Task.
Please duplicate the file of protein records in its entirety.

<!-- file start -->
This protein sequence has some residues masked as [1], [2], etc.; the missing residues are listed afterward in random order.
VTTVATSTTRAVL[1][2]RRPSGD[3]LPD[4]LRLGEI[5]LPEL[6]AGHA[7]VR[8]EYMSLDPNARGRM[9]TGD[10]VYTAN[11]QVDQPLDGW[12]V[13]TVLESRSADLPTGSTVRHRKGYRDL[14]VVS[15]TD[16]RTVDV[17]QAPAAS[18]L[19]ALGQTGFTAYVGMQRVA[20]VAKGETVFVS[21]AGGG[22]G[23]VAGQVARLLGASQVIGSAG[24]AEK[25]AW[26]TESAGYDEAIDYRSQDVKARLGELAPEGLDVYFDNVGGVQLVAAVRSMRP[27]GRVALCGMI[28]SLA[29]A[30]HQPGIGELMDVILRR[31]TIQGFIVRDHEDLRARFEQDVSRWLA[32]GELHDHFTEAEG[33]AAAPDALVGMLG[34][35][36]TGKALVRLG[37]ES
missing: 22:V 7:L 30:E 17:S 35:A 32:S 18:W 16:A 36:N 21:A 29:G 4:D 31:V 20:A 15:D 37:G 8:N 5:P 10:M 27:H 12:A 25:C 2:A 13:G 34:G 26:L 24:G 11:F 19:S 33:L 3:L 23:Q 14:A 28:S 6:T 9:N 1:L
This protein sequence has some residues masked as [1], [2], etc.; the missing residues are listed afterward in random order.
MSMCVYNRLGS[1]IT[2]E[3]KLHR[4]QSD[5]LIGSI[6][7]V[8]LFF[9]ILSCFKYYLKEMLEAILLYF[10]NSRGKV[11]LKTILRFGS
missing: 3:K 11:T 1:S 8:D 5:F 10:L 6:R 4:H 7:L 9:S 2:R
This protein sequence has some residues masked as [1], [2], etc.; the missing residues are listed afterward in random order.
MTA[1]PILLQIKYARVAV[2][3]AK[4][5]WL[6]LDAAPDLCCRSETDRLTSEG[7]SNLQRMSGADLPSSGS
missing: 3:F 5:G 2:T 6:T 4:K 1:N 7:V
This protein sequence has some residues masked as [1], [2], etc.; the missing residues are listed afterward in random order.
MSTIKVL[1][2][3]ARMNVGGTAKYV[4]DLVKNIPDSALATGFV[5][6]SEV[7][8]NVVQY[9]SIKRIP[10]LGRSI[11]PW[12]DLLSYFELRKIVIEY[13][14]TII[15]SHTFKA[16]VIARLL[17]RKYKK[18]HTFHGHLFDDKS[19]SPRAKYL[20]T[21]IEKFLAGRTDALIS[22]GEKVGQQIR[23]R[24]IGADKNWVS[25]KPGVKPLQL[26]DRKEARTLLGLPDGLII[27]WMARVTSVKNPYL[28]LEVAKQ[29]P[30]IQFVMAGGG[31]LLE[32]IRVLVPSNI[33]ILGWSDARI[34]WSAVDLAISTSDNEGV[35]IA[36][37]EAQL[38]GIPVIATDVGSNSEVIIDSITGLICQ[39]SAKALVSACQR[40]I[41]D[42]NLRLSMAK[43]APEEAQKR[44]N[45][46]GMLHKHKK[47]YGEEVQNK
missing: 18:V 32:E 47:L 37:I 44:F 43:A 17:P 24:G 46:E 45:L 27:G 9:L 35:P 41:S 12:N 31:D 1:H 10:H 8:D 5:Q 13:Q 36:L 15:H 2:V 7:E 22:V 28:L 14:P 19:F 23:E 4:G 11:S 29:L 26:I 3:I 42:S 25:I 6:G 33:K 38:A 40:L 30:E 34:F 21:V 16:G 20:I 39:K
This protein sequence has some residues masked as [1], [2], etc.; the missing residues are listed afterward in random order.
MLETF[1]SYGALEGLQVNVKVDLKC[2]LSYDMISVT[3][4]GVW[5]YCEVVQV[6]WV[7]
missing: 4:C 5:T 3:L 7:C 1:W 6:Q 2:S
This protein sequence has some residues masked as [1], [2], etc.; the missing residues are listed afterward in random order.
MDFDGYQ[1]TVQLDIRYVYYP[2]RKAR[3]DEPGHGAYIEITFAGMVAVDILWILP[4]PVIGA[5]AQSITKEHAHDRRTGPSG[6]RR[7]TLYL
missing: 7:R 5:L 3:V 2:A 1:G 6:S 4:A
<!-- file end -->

This protein sequence has some residues masked as [1], [2], etc.; the missing residues are listed afterward in random order.
VTTVATSTTRAVL[1][2]RRPSGD[3]LPD[4]LRLGEI[5]LPEL[6]AGHA[7]VR[8]EYMSLDPNARGRM[9]TGD[10]VYTAN[11]QVDQPLDGW[12]V[13]TVLESRSADLPTGSTVRHRKGYRDL[14]VVS[15]TD[16]RTVDV[17]QAPAAS[18]L[19]ALGQTGFTAYVGMQRVA[20]VAKGETVFVS[21]AGGG[22]G[23]VAGQVARLLGASQVIGSAG[24]AEK[25]AW[26]TESAGYDEAIDYRSQDVKARLGELAPEGLDVYFDNVGGVQLVAAVRSMRP[27]GRVALCGMI[28]SLA[29]A[30]HQPGIGELMDVILRR[31]TIQGFIVRDHEDLRARFEQDVSRWLA[32]GELHDHFTEAEG[33]AAAPDALVGMLG[34][35][36]TGKALVRLG[37]ES
missing: 22:V 7:L 30:E 17:S 35:A 32:S 18:W 16:A 36:N 21:A 29:G 4:D 31:V 20:A 15:D 37:G 8:N 5:P 10:M 27:H 12:A 25:C 2:A 13:G 34:G 26:L 24:G 11:F 19:S 33:L 3:L 23:Q 14:A 28:S 6:T 9:N 1:L
This protein sequence has some residues masked as [1], [2], etc.; the missing residues are listed afterward in random order.
MSMCVYNRLGS[1]IT[2]E[3]KLHR[4]QSD[5]LIGSI[6][7]V[8]LFF[9]ILSCFKYYLKEMLEAILLYF[10]NSRGKV[11]LKTILRFGS
missing: 3:K 11:T 1:S 8:D 5:F 10:L 6:R 4:H 7:L 9:S 2:R
This protein sequence has some residues masked as [1], [2], etc.; the missing residues are listed afterward in random order.
MTA[1]PILLQIKYARVAV[2][3]AK[4][5]WL[6]LDAAPDLCCRSETDRLTSEG[7]SNLQRMSGADLPSSGS
missing: 3:F 5:G 2:T 6:T 4:K 1:N 7:V
This protein sequence has some residues masked as [1], [2], etc.; the missing residues are listed afterward in random order.
MSTIKVL[1][2][3]ARMNVGGTAKYV[4]DLVKNIPDSALATGFV[5][6]SEV[7][8]NVVQY[9]SIKRIP[10]LGRSI[11]PW[12]DLLSYFELRKIVIEY[13][14]TII[15]SHTFKA[16]VIARLL[17]RKYKK[18]HTFHGHLFDDKS[19]SPRAKYL[20]T[21]IEKFLAGRTDALIS[22]GEKVGQQIR[23]R[24]IGADKNWVS[25]KPGVKPLQL[26]DRKEARTLLGLPDGLII[27]WMARVTSVKNPYL[28]LEVAKQ[29]P[30]IQFVMAGGG[31]LLE[32]IRVLVPSNI[33]ILGWSDARI[34]WSAVDLAISTSDNEGV[35]IA[36][37]EAQL[38]GIPVIATDVGSNSEVIIDSITGLICQ[39]SAKALVSACQR[40]I[41]D[42]NLRLSMAK[43]APEEAQKR[44]N[45][46]GMLHKHKK[47]YGEEVQNK
missing: 18:V 32:E 47:L 37:I 44:F 43:A 17:P 24:G 46:E 45:L 27:G 9:L 35:P 41:S 12:N 31:D 1:H 10:H 8:D 5:Q 13:Q 36:L 15:H 2:V 7:E 22:V 28:L 14:P 19:F 23:E 4:G 11:S 29:L 26:I 3:I 42:S 25:I 6:G 33:K 38:A 40:L 30:E 34:F 21:V 16:G 20:I 39:K
This protein sequence has some residues masked as [1], [2], etc.; the missing residues are listed afterward in random order.
MLETF[1]SYGALEGLQVNVKVDLKC[2]LSYDMISVT[3][4]GVW[5]YCEVVQV[6]WV[7]
missing: 4:C 5:T 3:L 7:C 1:W 6:Q 2:S
This protein sequence has some residues masked as [1], [2], etc.; the missing residues are listed afterward in random order.
MDFDGYQ[1]TVQLDIRYVYYP[2]RKAR[3]DEPGHGAYIEITFAGMVAVDILWILP[4]PVIGA[5]AQSITKEHAHDRRTGPSG[6]RR[7]TLYL
missing: 7:R 5:L 3:V 2:A 1:G 6:S 4:A